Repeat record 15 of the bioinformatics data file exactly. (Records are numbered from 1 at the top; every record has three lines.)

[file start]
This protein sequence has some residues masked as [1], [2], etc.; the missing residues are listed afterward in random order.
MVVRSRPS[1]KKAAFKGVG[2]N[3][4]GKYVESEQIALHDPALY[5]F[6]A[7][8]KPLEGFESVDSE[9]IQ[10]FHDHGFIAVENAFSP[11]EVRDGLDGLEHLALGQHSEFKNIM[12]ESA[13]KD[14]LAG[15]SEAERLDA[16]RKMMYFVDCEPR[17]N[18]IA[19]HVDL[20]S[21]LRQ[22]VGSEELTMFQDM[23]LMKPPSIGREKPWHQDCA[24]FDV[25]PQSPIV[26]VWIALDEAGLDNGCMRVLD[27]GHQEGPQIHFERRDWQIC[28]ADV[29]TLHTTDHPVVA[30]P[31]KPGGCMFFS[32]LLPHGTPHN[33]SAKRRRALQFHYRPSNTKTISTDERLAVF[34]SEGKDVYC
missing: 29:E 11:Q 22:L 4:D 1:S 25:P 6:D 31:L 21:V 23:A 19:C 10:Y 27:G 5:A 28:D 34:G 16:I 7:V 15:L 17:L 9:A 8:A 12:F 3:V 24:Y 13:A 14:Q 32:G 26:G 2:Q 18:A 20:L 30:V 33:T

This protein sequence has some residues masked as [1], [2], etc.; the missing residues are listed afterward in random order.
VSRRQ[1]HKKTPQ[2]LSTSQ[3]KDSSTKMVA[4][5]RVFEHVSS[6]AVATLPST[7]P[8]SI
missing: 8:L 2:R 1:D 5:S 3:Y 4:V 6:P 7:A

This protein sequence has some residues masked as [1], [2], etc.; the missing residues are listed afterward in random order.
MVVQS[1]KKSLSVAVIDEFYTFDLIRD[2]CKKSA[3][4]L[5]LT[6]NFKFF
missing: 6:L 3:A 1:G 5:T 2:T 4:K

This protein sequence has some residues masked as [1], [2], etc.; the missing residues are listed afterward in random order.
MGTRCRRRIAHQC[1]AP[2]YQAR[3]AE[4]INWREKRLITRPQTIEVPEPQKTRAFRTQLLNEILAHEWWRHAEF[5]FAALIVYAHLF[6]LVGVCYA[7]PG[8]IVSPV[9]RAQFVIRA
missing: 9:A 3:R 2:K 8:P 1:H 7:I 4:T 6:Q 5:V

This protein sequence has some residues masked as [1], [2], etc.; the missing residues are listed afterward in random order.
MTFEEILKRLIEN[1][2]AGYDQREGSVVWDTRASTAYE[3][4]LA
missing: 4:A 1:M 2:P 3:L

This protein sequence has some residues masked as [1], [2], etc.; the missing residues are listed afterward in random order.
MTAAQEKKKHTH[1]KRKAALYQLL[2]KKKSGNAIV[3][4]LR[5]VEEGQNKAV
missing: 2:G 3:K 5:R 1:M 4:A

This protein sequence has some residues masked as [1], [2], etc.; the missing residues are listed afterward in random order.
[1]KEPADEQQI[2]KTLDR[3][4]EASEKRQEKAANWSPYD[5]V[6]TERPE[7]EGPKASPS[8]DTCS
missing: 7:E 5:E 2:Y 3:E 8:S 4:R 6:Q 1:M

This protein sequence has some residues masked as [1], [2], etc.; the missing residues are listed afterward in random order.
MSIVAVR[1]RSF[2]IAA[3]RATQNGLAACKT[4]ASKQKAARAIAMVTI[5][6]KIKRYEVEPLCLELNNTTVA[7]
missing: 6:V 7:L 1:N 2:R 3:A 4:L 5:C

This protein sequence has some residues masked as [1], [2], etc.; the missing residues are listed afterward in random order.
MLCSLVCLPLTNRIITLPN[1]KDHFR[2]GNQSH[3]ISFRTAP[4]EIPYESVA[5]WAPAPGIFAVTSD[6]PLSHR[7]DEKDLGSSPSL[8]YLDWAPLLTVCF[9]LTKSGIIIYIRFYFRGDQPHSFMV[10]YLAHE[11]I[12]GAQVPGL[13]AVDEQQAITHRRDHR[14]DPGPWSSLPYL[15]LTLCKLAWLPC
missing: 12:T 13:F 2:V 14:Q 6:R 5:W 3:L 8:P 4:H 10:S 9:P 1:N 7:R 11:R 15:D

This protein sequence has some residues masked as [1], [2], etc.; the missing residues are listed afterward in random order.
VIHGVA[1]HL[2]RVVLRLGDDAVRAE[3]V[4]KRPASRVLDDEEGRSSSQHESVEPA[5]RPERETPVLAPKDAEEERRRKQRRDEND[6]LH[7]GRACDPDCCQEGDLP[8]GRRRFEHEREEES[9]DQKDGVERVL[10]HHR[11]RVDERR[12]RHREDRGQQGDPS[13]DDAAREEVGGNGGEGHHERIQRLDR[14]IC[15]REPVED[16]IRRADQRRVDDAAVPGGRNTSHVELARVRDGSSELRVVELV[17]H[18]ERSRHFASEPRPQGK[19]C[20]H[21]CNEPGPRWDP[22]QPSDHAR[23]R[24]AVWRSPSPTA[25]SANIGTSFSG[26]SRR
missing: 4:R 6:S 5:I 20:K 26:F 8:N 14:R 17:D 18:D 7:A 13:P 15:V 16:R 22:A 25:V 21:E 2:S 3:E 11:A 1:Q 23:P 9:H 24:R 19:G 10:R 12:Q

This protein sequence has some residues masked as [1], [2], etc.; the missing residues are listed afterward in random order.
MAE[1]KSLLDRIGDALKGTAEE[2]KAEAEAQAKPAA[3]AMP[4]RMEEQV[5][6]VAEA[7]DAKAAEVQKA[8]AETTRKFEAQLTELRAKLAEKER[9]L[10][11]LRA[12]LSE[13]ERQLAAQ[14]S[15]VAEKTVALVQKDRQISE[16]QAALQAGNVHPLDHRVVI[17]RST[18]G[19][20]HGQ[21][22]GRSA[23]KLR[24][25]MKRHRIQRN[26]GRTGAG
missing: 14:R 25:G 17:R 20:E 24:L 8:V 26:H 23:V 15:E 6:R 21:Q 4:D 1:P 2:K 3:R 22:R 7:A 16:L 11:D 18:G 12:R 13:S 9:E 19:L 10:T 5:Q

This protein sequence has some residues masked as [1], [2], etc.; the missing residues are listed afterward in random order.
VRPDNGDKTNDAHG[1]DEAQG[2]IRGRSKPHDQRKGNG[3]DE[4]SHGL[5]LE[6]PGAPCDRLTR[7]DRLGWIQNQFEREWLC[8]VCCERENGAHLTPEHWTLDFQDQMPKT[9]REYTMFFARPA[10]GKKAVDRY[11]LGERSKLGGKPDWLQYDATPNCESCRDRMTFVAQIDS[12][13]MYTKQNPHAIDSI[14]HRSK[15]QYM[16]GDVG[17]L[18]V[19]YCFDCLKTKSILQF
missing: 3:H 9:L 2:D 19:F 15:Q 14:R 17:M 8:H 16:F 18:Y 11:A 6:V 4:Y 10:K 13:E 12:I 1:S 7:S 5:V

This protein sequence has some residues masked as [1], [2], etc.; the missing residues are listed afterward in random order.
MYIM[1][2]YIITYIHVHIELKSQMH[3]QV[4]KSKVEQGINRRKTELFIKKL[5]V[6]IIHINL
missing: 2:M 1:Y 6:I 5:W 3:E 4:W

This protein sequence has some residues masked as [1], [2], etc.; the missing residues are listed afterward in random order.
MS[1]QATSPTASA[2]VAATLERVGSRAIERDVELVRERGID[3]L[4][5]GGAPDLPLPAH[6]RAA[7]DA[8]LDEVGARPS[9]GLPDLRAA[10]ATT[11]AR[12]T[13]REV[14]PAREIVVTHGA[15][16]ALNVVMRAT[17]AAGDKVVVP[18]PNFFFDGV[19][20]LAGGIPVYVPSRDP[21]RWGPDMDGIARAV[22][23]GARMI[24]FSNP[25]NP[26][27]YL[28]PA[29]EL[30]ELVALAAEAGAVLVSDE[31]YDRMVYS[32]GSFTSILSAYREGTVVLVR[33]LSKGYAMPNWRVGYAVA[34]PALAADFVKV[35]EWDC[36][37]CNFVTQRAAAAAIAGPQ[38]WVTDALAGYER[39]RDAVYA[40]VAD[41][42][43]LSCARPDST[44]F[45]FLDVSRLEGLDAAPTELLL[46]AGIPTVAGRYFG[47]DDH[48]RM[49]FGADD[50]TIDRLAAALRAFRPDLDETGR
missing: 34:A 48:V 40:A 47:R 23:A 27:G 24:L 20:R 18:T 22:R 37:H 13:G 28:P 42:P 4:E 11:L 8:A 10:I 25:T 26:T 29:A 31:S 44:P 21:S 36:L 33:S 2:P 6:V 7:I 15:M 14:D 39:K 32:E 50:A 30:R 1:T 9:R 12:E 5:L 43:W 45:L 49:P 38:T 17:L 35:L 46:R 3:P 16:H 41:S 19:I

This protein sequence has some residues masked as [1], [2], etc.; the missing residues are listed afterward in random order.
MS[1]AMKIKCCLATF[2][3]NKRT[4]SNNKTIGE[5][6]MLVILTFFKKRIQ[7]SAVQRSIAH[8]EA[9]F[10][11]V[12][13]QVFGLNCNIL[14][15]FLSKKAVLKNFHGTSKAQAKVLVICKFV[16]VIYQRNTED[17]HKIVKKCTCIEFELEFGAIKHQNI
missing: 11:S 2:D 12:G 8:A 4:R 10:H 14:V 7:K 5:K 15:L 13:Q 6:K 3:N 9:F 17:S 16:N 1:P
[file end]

This protein sequence has some residues masked as [1], [2], etc.; the missing residues are listed afterward in random order.
MS[1]AMKIKCCLATF[2][3]NKRT[4]SNNKTIGE[5][6]MLVILTFFKKRIQ[7]SAVQRSIAH[8]EA[9]F[10][11]V[12][13]QVFGLNCNIL[14][15]FLSKKAVLKNFHGTSKAQAKVLVICKFV[16]VIYQRNTED[17]HKIVKKCTCIEFELEFGAIKHQNI
missing: 11:S 2:D 12:G 8:A 4:R 10:H 14:V 7:K 5:K 15:L 13:Q 6:K 3:N 9:F 17:S 16:N 1:P